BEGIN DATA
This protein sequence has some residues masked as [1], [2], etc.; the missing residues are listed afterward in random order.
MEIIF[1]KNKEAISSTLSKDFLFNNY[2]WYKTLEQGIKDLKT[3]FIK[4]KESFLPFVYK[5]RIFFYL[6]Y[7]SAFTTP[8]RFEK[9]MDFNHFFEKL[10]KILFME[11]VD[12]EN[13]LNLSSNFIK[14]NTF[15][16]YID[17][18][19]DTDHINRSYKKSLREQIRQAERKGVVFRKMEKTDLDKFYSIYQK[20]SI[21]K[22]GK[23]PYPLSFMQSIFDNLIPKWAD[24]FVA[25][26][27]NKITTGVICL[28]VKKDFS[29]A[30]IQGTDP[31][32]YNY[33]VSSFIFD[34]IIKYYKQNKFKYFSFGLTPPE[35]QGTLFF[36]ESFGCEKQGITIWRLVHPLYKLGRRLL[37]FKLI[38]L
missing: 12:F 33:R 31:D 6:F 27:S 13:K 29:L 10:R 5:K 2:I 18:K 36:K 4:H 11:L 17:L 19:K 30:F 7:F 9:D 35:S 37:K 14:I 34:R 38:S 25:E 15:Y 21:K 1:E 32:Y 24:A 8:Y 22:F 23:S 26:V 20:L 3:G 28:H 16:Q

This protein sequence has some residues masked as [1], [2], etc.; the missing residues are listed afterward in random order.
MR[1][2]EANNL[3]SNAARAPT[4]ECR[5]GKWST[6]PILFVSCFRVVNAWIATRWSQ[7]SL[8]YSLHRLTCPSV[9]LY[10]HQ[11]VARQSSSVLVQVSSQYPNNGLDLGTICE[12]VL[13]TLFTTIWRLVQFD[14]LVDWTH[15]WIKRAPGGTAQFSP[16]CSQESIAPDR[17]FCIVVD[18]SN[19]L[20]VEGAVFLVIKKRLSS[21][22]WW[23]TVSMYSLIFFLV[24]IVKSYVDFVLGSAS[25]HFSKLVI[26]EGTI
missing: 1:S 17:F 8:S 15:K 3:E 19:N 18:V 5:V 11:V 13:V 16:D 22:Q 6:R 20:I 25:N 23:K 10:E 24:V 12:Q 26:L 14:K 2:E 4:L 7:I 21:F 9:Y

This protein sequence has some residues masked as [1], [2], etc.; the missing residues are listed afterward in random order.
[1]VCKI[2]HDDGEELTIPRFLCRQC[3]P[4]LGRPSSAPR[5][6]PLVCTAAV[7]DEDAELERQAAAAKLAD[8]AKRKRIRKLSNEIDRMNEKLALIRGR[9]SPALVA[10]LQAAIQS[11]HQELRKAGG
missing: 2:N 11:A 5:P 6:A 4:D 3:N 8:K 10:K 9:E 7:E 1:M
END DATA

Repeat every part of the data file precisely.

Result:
This protein sequence has some residues masked as [1], [2], etc.; the missing residues are listed afterward in random order.
MEIIF[1]KNKEAISSTLSKDFLFNNY[2]WYKTLEQGIKDLKT[3]FIK[4]KESFLPFVYK[5]RIFFYL[6]Y[7]SAFTTP[8]RFEK[9]MDFNHFFEKL[10]KILFME[11]VD[12]EN[13]LNLSSNFIK[14]NTF[15][16]YID[17][18][19]DTDHINRSYKKSLREQIRQAERKGVVFRKMEKTDLDKFYSIYQK[20]SI[21]K[22]GK[23]PYPLSFMQSIFDNLIPKWAD[24]FVA[25][26][27]NKITTGVICL[28]VKKDFS[29]A[30]IQGTDP[31][32]YNY[33]VSSFIFD[34]IIKYYKQNKFKYFSFGLTPPE[35]QGTLFF[36]ESFGCEKQGITIWRLVHPLYKLGRRLL[37]FKLI[38]L
missing: 12:F 33:R 31:D 6:F 27:S 13:K 29:L 10:R 5:K 2:I 18:K 36:K 4:H 11:L 17:L 19:K 30:F 7:F 9:D 35:S 37:K 14:I 34:R 38:S 25:E 15:Y 21:K 1:E 32:Y 24:A 8:Y 22:F 23:S 26:V 20:L 3:G 28:H 16:Q

This protein sequence has some residues masked as [1], [2], etc.; the missing residues are listed afterward in random order.
MR[1][2]EANNL[3]SNAARAPT[4]ECR[5]GKWST[6]PILFVSCFRVVNAWIATRWSQ[7]SL[8]YSLHRLTCPSV[9]LY[10]HQ[11]VARQSSSVLVQVSSQYPNNGLDLGTICE[12]VL[13]TLFTTIWRLVQFD[14]LVDWTH[15]WIKRAPGGTAQFSP[16]CSQESIAPDR[17]FCIVVD[18]SN[19]L[20]VEGAVFLVIKKRLSS[21][22]WW[23]TVSMYSLIFFLV[24]IVKSYVDFVLGSAS[25]HFSKLVI[26]EGTI
missing: 1:S 17:F 8:S 15:K 3:E 19:N 18:V 5:V 11:V 13:V 16:D 22:Q 6:R 20:I 25:N 23:K 10:E 24:V 12:Q 26:L 14:K 2:E 4:L 7:I 21:F 9:Y

This protein sequence has some residues masked as [1], [2], etc.; the missing residues are listed afterward in random order.
[1]VCKI[2]HDDGEELTIPRFLCRQC[3]P[4]LGRPSSAPR[5][6]PLVCTAAV[7]DEDAELERQAAAAKLAD[8]AKRKRIRKLSNEIDRMNEKLALIRGR[9]SPALVA[10]LQAAIQS[11]HQELRKAGG
missing: 2:N 11:A 5:P 6:A 4:D 3:N 8:K 10:K 9:E 7:E 1:M